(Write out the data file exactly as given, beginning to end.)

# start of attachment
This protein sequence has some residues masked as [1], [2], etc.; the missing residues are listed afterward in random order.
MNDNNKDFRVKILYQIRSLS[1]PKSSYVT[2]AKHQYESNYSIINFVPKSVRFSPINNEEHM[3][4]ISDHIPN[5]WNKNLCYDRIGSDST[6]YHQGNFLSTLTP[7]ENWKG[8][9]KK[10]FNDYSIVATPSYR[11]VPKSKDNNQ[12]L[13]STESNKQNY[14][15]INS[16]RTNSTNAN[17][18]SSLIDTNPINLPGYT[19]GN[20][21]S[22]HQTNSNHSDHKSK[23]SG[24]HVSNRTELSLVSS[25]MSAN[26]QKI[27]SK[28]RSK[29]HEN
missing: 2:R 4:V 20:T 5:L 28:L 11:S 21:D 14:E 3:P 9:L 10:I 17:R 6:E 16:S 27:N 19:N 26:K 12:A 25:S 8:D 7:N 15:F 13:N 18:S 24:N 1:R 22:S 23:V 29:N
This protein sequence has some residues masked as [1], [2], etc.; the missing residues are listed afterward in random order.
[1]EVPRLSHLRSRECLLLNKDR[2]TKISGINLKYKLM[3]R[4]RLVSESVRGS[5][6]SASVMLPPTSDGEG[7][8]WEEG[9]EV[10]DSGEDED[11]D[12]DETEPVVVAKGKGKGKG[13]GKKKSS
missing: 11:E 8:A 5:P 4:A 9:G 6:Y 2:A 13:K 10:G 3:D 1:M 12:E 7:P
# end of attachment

This protein sequence has some residues masked as [1], [2], etc.; the missing residues are listed afterward in random order.
MNDNNKDFRVKILYQIRSLS[1]PKSSYVT[2]AKHQYESNYSIINFVPKSVRFSPINNEEHM[3][4]ISDHIPN[5]WNKNLCYDRIGSDST[6]YHQGNFLSTLTP[7]ENWKG[8][9]KK[10]FNDYSIVATPSYR[11]VPKSKDNNQ[12]L[13]STESNKQNY[14][15]INS[16]RTNSTNAN[17][18]SSLIDTNPINLPGYT[19]GN[20][21]S[22]HQTNSNHSDHKSK[23]SG[24]HVSNRTELSLVSS[25]MSAN[26]QKI[27]SK[28]RSK[29]HEN
missing: 2:R 4:V 20:T 5:L 28:L 11:S 21:D 14:E 3:P 9:L 10:I 17:R 6:E 16:S 27:N 19:N 26:K 12:A 25:S 8:D 7:N 15:F 13:N 18:S 24:N 1:R 22:S 23:V 29:N
This protein sequence has some residues masked as [1], [2], etc.; the missing residues are listed afterward in random order.
[1]EVPRLSHLRSRECLLLNKDR[2]TKISGINLKYKLM[3]R[4]RLVSESVRGS[5][6]SASVMLPPTSDGEG[7][8]WEEG[9]EV[10]DSGEDED[11]D[12]DETEPVVVAKGKGKGKG[13]GKKKSS
missing: 11:E 8:A 5:P 4:A 9:G 6:Y 2:A 13:K 10:G 3:D 1:M 12:E 7:P